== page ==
National parks are closed. Government offices are barren of workers. Many government employees are either not working (furloughed) or are working without pay. Social security checks are still being mailed, but enrolling in the system (unless you do it online) would be problematic. In essence, we are a country without a functioning government.
Think about that last sentence for a moment. Now think about how that fact came to be. It didn’t occur because of some “act of God,” like being struck by an asteroid or a comet. It didn’t occur because of an invasion by a foreign country or because of a massive uprising by the populace or because the military conducted a coup and threw out the existing leaders and declared the constitution null and void.
It has occurred because the Congress has been unable and unwilling to meet its responsibility and pass a budget and has also been unwilling to fund the operations of the government with a temporary continuing resolution. One branch of the government, in other words, has proved itself to be dysfunctional.
But that’s just the start. The real problem, as if the upheaval caused by a long run of a government shutdown wouldn’t be bad enough, is still on the horizon.
Later this month, the government will run out of money. That is to say, it will no longer have enough money to pay all of its bills. That catastrophe will also not be caused by external forces. It will occur because the Congress will refuse to raise the debt ceiling—the amount of indebtedness the country is allowed by law to have on its books. By not authorizing an increase in the debt ceiling, the Congress will cause the United States to default on its payments, either to lenders (bond holders and other investors in the U.S. dollar), or to citizens entitled to payments (i.e., Social Security recipients), or to those who have contracted with the government (i.e., private businesses), or to those who receive aid from the government (foreign countries and citizens who are disabled or unemployed or otherwise in need), or to any combination of the above.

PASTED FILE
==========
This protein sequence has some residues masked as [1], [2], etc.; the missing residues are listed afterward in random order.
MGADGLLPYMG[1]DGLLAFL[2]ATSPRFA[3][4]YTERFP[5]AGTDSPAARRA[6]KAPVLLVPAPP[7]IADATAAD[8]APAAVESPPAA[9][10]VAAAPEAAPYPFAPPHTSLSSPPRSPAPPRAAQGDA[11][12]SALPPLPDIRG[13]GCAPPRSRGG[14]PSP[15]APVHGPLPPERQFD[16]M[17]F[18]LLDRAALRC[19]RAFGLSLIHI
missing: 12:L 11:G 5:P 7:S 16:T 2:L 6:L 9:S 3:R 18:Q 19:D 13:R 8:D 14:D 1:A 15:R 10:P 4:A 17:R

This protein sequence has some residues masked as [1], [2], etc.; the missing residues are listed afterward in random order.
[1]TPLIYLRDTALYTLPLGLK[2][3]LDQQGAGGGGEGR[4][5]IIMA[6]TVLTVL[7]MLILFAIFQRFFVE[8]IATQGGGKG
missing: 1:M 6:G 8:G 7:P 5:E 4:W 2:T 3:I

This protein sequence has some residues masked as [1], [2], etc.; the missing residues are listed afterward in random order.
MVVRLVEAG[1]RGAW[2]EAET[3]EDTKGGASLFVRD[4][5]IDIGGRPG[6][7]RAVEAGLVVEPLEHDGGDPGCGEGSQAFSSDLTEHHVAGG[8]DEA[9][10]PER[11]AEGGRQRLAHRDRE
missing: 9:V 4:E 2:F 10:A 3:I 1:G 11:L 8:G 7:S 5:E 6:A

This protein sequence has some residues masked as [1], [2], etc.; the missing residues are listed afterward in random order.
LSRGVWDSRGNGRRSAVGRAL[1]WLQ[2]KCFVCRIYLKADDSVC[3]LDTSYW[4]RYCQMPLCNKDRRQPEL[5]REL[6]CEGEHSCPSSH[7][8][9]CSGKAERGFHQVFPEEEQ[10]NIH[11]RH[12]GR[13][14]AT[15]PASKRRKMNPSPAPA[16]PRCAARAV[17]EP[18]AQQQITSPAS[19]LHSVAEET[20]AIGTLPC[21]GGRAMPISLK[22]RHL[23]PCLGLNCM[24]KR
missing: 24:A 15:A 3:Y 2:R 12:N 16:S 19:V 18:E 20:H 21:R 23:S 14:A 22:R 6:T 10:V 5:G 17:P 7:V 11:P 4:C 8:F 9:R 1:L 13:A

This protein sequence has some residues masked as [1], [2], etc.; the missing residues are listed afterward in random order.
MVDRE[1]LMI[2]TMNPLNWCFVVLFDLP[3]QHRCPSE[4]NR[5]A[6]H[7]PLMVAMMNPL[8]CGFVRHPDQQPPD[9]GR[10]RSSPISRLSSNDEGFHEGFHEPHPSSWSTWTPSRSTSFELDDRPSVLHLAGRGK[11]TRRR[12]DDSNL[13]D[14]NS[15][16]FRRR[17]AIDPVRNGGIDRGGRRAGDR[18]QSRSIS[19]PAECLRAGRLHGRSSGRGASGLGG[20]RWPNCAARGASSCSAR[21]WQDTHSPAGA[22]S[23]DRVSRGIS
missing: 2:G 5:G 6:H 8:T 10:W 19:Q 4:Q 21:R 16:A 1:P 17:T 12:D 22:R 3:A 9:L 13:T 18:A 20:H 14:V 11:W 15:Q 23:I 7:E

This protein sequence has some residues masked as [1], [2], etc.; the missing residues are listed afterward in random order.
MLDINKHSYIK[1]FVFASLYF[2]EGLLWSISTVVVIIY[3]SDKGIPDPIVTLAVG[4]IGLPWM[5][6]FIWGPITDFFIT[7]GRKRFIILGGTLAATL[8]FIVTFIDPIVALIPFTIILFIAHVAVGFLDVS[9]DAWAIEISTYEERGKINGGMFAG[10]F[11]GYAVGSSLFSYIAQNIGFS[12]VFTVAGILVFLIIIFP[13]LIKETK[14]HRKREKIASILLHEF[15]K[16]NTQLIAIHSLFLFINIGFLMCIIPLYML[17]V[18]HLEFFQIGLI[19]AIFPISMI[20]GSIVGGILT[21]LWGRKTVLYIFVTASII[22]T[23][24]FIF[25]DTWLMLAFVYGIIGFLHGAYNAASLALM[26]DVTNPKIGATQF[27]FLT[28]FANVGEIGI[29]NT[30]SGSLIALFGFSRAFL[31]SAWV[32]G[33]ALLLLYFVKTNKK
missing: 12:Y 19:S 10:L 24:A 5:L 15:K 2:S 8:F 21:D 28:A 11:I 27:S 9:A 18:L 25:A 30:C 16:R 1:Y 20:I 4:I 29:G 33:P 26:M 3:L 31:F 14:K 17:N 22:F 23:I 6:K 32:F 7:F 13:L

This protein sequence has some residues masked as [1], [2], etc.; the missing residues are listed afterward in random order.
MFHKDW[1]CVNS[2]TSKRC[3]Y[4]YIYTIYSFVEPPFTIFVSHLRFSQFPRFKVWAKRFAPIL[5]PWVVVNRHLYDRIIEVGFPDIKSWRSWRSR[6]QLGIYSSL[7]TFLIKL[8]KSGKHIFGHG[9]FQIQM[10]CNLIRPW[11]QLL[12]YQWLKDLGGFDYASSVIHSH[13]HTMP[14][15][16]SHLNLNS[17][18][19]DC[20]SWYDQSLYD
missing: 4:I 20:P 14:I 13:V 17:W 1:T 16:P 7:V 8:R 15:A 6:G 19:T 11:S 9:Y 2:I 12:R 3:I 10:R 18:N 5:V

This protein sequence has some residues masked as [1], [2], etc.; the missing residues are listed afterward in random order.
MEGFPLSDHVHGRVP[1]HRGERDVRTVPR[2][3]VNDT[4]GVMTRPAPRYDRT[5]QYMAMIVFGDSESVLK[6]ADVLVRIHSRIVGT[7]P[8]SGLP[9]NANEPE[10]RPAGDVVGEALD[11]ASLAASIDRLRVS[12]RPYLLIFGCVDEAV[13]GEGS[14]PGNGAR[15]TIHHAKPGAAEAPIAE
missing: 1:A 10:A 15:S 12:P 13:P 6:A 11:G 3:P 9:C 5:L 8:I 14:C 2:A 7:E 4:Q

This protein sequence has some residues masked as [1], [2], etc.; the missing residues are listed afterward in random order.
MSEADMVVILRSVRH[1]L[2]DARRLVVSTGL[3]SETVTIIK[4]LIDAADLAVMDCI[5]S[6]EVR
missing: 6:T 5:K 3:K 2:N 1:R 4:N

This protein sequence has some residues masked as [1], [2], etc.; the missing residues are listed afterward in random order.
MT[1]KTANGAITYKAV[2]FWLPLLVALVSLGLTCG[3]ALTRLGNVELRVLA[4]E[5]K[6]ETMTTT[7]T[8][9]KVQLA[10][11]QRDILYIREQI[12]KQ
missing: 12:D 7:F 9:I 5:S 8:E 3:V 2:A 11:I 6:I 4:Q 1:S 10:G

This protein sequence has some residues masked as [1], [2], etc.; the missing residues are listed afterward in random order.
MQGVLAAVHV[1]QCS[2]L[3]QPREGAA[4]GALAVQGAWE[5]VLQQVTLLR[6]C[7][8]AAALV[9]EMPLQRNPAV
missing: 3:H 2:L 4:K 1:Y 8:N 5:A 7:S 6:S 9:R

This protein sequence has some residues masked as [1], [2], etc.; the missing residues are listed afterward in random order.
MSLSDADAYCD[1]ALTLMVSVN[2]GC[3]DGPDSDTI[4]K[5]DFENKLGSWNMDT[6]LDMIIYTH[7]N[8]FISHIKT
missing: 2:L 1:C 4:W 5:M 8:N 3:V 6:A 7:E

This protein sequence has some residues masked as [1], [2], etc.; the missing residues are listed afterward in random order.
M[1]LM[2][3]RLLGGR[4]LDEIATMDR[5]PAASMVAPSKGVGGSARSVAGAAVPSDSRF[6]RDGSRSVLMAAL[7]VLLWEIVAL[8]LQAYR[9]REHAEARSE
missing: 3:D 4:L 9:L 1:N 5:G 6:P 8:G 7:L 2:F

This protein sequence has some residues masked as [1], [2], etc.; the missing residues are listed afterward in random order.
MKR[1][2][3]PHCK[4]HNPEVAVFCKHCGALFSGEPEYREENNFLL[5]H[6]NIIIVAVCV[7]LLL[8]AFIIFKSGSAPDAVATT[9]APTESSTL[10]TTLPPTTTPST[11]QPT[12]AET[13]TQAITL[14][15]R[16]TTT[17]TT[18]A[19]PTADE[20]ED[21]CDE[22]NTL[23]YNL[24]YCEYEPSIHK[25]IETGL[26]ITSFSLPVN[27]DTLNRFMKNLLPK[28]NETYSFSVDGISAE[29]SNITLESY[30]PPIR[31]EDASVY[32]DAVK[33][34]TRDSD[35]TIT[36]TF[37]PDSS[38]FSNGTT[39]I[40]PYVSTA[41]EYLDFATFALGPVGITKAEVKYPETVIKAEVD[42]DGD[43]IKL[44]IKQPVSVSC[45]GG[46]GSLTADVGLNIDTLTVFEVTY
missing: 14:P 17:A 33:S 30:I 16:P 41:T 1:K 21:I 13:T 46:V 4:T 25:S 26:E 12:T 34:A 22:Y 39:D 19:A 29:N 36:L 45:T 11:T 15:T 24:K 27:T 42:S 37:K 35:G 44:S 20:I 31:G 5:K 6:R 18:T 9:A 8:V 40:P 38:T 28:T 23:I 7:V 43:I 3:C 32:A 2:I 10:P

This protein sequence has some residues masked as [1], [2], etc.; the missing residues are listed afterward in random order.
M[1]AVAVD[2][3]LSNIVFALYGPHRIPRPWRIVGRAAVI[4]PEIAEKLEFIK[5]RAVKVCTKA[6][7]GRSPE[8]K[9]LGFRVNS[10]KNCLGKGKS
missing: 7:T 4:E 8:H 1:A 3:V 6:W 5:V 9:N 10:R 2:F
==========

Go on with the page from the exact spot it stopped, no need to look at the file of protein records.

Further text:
Now, let’s think about this possibility for a minute. What kind of countries go through this kind of situation, with their government essentially shut down and with no funds to pay existing debts and obligations? And the answer is third world countries that are so impoverished that they are essentially destitute and countries whose governments have become so dysfunctional that they have lost the right to continue in existence.
Such countries ultimately suffer revolutions or coups or are taken over by other countries that then subjugate their citizens to an entirely new order.
The United States would never be such a country. Its government would never stop functioning and would certainly never default on its existing indebtedness.
It wouldn’t, but it is. And unless the members of Congress start to act responsibly and do so quickly, the question of what to do with a government that stops functioning may have to be asked and answered.